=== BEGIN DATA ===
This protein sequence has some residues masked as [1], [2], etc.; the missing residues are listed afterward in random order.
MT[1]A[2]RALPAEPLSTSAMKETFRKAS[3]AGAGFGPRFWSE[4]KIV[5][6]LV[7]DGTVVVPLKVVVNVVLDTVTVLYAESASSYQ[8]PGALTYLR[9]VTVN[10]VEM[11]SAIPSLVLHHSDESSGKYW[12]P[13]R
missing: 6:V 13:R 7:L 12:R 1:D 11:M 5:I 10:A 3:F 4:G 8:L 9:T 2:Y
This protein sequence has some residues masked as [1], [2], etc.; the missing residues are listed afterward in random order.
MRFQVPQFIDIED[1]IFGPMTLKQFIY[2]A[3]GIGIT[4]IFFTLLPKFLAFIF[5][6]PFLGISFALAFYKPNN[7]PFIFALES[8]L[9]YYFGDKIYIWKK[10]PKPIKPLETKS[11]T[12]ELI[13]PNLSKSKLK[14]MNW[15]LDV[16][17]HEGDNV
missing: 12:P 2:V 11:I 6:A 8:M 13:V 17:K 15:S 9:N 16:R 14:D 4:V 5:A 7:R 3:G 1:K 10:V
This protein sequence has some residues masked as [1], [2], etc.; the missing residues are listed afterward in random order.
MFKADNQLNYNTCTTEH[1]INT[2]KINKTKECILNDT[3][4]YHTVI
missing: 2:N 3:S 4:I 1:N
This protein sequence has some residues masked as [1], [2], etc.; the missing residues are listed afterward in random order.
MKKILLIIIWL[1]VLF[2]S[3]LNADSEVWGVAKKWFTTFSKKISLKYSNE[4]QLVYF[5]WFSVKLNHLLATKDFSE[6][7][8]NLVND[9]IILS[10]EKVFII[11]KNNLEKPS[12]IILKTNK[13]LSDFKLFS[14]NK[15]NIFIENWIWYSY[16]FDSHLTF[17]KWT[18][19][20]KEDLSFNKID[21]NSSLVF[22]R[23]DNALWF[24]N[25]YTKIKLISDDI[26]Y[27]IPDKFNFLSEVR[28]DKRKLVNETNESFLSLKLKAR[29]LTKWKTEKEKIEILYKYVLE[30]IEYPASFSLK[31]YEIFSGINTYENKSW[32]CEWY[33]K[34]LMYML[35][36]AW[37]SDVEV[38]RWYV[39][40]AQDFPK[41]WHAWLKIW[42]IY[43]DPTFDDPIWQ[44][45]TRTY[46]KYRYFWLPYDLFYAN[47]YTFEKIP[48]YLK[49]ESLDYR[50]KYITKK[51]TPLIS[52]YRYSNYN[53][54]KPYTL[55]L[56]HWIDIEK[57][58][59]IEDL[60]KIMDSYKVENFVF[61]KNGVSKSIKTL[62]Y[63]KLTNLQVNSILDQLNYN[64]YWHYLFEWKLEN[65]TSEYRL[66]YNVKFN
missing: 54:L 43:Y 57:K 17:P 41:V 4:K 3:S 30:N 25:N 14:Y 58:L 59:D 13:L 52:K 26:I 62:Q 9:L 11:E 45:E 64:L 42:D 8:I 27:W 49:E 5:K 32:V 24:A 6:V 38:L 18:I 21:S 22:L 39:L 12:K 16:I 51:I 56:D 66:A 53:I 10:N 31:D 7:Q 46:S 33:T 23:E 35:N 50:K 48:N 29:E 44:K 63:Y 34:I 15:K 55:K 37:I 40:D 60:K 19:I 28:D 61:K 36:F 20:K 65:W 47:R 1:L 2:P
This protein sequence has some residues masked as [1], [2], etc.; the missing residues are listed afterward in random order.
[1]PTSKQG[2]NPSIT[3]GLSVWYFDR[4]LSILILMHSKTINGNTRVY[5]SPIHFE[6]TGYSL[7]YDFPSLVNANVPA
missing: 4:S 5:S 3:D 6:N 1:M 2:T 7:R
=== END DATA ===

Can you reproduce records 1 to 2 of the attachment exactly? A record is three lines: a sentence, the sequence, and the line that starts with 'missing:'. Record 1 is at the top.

This protein sequence has some residues masked as [1], [2], etc.; the missing residues are listed afterward in random order.
MT[1]A[2]RALPAEPLSTSAMKETFRKAS[3]AGAGFGPRFWSE[4]KIV[5][6]LV[7]DGTVVVPLKVVVNVVLDTVTVLYAESASSYQ[8]PGALTYLR[9]VTVN[10]VEM[11]SAIPSLVLHHSDESSGKYW[12]P[13]R
missing: 6:V 13:R 7:L 12:R 1:D 11:M 5:I 10:A 3:F 4:G 8:L 9:T 2:Y
This protein sequence has some residues masked as [1], [2], etc.; the missing residues are listed afterward in random order.
MRFQVPQFIDIED[1]IFGPMTLKQFIY[2]A[3]GIGIT[4]IFFTLLPKFLAFIF[5][6]PFLGISFALAFYKPNN[7]PFIFALES[8]L[9]YYFGDKIYIWKK[10]PKPIKPLETKS[11]T[12]ELI[13]PNLSKSKLK[14]MNW[15]LDV[16][17]HEGDNV
missing: 12:P 2:V 11:I 6:A 8:M 13:V 17:K 15:S 9:N 16:R 14:D 4:V 5:A 7:R 3:G 1:K 10:V